JENNI Heinrich stands still, breathes in and enters the flow.
She is Bendigo's sole sophrology coach and, as far as she is aware, only the second fully qualified practitioner actively teaching within Australia.
It is kind of like mindfulness, meditation and a little bit of Tai Chi, Ms Heinrich tells people to help them get their minds around a practice many have not heard of.
Swiss Olympians swear by sophrology.
"It helped them win over 400 medals," Ms Heinrich said.
Sophrology is now widespread among Europeans hoping to improve wellness and deal with issues like anxiety, low energy levels, mood swings and confidence.
"You can claim it on your healthcare in Switzerland and midwives are using it with clients in places like Japan and Korea," Ms Heinrich said.
Neuropsychiatrist Alfonso Caycedo started developing sophrology in the 1960s after treating Spanish war veterans who struggled with post traumatic stress disorders and injuries.
He blended modern-day psychological practices with Eastern ideas about wellness.
Sophrology's trailblazers were careful to make sure their methods complied with scientific knowledge, Ms Heinrich said.
They knew that anything their peers considered too left-of-field could get them deregistered.
Ms Heinrich recently started coaching clients at her Woodvale home in some of her practice Sophrology Central Victoria's first formal courses.
She is using a stone cottage that her partner Graeme intends to share for his yoga classes.
"It's going really well," Ms Heinrich said.
Those students are already starting to feel shifts in the way they experience the world.
"It's a subtle but very, very powerful change to your way of thinking," Ms Heinrich said.
New students start with discussions about what they want to get out of the practice, similar things they have done in the past and some basic sophrology exercises.
Ms Heinrich hopes they will benefit as much as she has from sophrology, which she herself had not heard of until a chance conversation several years ago.
She had decided to visit friends she had met in Europe decades earlier, after coming to a crossroad in her life and career.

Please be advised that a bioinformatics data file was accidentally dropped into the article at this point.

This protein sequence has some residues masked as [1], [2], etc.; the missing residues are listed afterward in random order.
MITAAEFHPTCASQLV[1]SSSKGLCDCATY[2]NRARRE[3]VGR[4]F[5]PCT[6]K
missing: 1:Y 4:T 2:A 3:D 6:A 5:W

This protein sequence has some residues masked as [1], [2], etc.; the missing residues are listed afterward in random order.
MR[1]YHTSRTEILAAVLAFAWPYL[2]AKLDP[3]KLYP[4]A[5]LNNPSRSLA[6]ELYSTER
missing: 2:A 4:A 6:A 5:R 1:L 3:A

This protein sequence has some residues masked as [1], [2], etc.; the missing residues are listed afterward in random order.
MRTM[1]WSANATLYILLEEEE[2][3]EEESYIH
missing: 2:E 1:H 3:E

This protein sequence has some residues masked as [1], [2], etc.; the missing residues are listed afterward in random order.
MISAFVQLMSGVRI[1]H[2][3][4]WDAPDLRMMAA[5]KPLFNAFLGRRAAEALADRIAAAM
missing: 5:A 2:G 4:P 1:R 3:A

The music teacher loved her primary school jobs but said it was "like putting on five shows a day, so it can be exhausting".
Ms Heinrich had wanted to ease back.
She also wanted to find new methods to help school students with high social and emotional needs.
"I'd tried doing meditation with the kids but they couldn't sit still long enough," Ms Heinrich said.
"I wanted to find a better way to help them."
Then Ms Heinrich got talking with someone on a bus in France, who mentioned sophrology.
On returning to Australia, she enrolled as a remote student in one of the first English language sophrology courses available, taught by master sophrologist Dorna Revie.
Ms Heinrich has been surprised to find it has had an impact on her own way of seeing the world.
"I've always considered myself to be a pretty happy, well-adjusted sort of human being," she said.
"I'd be mucking out the horse yard or doing the vacuuming with these thoughts hitting the repeat button in my brain."
Ms Heinrich had never noticed how many of those thoughts were negative ones.
"I think that's the same for a lot of people until they shine a light on it," she said.
For Ms Heinrich, the negative thoughts often revolved around imagined conversations with people in her life.
"That was creating tension in my body and a certain amount of friction in my relationships," she said.
"In doing the sophrology practices I found that after a while that friction disappeared and my relationships became so much less reactionary."
The exercises she was doing effectively allowed her to decide whether the thoughts she was having were ones she wanted in her life.
Then she simply let many of them go.
"If you carry stuff with you it becomes all these little sores on your consciousness. Someone can say something completely innocently and it presses on that little wound," she said.
For more information about Ms Heinrich's practice visit Sophrology Central Victoria's website.
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